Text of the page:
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Op-Ed: Sorry KBJ, The Myth of 'Systemic Racism' Ended Long Ago on the Supreme Court

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Three Supreme Court justices have been black. All three of them were appointed by white males.

Clearly, this is evidence of “systemic racism.”

Interestingly, the one black president — Barack Obama — didn’t appoint a single black justice to the court. Instead, he appointed two whites, one of whom identifies as a “wise Latina.”

Obama even had a white heterosexual male ready to replace the late Justice Antonin Scalia, but, alas, he was blocked by Sen. Mitch McConnell and now spends his days raiding Melania Trump’s unmentionables drawer in her closet.

Meanwhile, the latest white male appointment to the Supreme Court — Justice Ketanji Brown Jackson — will hear arguments for the first time this week. She will hear cases having to do with, interestingly enough, affirmative action.

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Yet none was needed to get three black Americans on the court. Their race may have influenced their appointment in terms of politics, but there is no legal requirement that, when a vacancy opens up, it must be filled by a black justice.

The nation’s first black justice was, of course, Thurgood Marshall, appointed by President Lyndon Johnson (a white man) in 1967. Marshall served until 1991. He had been previously appointed to the U.S. Court of Appeals for the Second Circuit… by another avatar of the white male patriarchy, President John F. Kennedy.

Marshall would probably never have risen further than his practice as a small-town lawyer in the then-backwater Baltimore of the 1950s had it not been for the “racism” practiced by two powerful white men. Kennedy and Johnson say “you’re welcome.”

Is the U.S. a systemically racist country?

The nation’s second black justice, Clarence Thomas, narrowly avoided not being confirmed after having been appointed by another white man, President George H.W. Bush, to replace Marshall.

Interestingly, Bush had reportedly given serious consideration to nominating Thomas as the replacement for Justice William Brennan when the latter retired just before Marshall. Brennan, of course, was white and male. Clearly, it is an example of systemic racism that Bush contemplated replacing a white justice with a black one.

Thomas eventually replaced Marshall — but only after a partisan attempt to prevent him from ascending to the court led by a black woman, Anita Hill, who infamously accused Thomas of sexually harassing her when she worked for him at the Equal Employment Opportunity Commission back in the ‘80s. Hill’s allegations were taken at face value — a kind of prequel of the #MeToo movement that insists accusations be treated as facts.

Thomas had this to say about Hill’s accusations:

“This is not an opportunity to talk about difficult matters privately or in a closed environment. This is a circus. It’s a national disgrace. And from my standpoint as a black American, as far as I’m concerned it is a high-tech lynching for uppity blacks who in any way deign to think for themselves, to do for themselves, to have different ideas, and it is a message that unless you kowtow to an old order, this is what will happen to you. You will be lynched, destroyed, caricatured by a committee of the U.S. Senate rather than hung from a tree.”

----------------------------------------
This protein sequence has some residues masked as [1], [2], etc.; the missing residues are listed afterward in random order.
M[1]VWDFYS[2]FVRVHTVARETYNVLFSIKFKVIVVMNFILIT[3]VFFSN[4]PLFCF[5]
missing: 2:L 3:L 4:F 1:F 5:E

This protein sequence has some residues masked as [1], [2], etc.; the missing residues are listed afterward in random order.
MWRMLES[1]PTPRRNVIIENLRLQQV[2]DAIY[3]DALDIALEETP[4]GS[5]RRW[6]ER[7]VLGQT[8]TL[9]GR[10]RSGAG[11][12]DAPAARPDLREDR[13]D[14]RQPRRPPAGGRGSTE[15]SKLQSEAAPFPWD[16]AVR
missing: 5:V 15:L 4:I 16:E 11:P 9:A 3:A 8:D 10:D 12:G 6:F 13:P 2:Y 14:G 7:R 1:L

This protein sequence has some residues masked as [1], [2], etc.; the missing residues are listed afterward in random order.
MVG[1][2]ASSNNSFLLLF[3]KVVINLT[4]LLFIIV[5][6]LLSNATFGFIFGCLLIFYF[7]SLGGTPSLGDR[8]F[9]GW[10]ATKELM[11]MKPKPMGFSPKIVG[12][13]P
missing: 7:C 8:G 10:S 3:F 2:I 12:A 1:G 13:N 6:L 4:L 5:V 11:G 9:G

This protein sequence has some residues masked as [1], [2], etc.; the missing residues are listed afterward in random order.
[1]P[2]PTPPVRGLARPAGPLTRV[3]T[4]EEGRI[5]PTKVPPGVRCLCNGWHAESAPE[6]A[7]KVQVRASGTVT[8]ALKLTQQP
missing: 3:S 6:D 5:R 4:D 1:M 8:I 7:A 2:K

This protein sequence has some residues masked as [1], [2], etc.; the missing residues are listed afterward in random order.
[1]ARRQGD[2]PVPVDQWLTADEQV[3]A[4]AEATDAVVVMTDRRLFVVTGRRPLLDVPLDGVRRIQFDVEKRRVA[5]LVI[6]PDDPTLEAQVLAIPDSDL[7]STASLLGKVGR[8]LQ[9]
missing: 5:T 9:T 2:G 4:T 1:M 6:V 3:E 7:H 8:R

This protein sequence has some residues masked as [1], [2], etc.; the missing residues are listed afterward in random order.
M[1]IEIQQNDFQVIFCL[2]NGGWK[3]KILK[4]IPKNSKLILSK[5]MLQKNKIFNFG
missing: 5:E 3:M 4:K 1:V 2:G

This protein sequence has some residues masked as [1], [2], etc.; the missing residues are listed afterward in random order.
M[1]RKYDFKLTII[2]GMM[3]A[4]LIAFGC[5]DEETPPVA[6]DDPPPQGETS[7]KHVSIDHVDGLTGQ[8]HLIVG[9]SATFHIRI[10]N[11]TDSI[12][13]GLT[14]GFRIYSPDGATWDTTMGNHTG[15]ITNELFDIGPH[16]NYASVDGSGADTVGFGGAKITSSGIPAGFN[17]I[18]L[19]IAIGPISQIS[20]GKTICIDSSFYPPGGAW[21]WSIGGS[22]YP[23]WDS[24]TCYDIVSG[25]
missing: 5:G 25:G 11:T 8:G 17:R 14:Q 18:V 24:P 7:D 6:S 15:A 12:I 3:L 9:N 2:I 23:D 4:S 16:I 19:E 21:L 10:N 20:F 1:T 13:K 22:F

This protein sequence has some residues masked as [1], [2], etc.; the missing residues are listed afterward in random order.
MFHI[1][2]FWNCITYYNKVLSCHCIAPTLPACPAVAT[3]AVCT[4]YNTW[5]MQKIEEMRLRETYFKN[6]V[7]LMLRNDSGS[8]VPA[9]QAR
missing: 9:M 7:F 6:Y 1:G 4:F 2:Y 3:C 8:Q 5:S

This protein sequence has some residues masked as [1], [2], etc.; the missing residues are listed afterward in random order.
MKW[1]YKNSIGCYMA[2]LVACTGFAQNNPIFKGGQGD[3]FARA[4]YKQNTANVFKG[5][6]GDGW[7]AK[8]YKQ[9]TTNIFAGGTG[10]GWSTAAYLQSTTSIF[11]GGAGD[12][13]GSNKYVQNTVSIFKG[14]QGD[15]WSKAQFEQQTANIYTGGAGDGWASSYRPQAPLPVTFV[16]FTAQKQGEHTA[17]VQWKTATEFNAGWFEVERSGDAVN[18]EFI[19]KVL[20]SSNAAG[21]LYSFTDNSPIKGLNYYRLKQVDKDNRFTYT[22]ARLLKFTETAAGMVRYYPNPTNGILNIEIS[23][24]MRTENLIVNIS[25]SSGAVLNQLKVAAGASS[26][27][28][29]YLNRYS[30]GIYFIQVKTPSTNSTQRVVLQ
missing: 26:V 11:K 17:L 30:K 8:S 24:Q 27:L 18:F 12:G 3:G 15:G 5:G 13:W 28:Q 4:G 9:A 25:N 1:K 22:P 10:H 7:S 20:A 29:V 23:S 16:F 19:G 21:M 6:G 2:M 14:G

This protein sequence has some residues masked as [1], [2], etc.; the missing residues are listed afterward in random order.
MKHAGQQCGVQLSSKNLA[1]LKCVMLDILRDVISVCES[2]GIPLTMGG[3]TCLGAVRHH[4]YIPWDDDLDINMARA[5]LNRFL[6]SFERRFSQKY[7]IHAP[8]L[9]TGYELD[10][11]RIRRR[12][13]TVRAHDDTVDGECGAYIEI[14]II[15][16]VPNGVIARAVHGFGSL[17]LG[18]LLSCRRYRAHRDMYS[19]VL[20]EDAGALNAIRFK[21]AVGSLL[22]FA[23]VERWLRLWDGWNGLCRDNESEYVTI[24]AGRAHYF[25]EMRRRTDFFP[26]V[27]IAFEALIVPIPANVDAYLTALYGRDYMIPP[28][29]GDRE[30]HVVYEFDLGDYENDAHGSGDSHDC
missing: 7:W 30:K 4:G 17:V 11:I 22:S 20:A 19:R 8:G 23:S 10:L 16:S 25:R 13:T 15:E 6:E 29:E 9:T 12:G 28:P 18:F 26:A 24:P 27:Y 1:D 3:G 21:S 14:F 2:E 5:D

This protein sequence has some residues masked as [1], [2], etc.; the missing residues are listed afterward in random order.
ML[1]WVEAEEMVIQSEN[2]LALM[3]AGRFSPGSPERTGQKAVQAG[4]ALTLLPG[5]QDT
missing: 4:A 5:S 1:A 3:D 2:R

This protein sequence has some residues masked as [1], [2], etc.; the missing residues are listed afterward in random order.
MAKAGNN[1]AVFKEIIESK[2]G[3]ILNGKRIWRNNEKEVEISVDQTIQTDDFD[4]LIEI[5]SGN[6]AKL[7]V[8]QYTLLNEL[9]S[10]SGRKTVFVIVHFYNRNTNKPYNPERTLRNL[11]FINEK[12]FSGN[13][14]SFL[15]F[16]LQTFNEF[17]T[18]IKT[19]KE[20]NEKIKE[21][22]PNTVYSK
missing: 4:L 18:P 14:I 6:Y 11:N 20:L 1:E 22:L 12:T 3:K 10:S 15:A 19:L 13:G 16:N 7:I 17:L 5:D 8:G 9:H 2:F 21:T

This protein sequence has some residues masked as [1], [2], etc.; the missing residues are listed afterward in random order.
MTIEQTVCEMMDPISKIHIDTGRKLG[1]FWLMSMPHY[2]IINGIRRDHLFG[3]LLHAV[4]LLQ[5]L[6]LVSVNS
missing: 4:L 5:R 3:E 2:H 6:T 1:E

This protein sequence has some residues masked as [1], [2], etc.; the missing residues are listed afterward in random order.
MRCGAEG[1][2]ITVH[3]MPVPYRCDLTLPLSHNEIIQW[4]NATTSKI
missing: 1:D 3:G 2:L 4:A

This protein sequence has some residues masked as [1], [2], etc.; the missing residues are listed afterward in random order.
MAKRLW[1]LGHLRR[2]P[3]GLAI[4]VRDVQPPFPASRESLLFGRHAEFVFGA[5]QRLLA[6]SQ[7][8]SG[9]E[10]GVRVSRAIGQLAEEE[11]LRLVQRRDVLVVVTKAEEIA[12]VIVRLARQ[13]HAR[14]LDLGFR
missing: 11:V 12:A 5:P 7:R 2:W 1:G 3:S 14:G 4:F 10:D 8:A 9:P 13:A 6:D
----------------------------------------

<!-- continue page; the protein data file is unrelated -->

Thomas was eventually confirmed and has served with distinction.

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Interestingly, Joe Biden — then a senator — presided over the Anita Hill hearings. And later on said he believed Hill’s allegations. “Oh, I thought she was telling the truth at the beginning,” Biden said, according to The Washington Post. “I really did.”

When Biden decided to run for president, he expressed regret for not having helped more to derail Thomas’ nomination — which he expressed during the reboot inquisition of Brett Kavanaugh, a fellow white male. Biden did all he could to prevent him from becoming a Supreme Court justice, urging (as ex-vice president in 2018) that the hearings be delayed for as long as it took to accommodate the assertions made by Christine Blasey Ford about what Kavanaugh supposedly did to her as a high school student 40 years ago.

He also initially refused to condemn the attempt made upon Kavanaugh’s life after he became a justice. You can imagine the reaction if an attempt had been made to take the life of a sitting black justice. Well, except perhaps Clarence Thomas’ life. Being a conservative makes him an “Uncle Tom” in the eyes of leftists.

To be “black” you must agree, as Biden himself has lectured.

But Biden did at least do what America’s only black president failed to do. Last year, he nominated a black woman, Ketanji Brown Jackson, to succeed white and male Justice Stephen Breyer.

This, clearly, is another example of the “systemic racism” that pervades this country.

The views expressed in this opinion article are those of their author and are not necessarily either shared or endorsed by the owners of this website. If you are interested in contributing an Op-Ed to The Western Journal, you can learn about our submission guidelines and process here.

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A.J. Rice is the author of the book "The Woking Dead: How Society’s Vogue Virus Destroys Our Culture." He serves as CEO of Publius PR, a premier communications firm in Washington, D.C.




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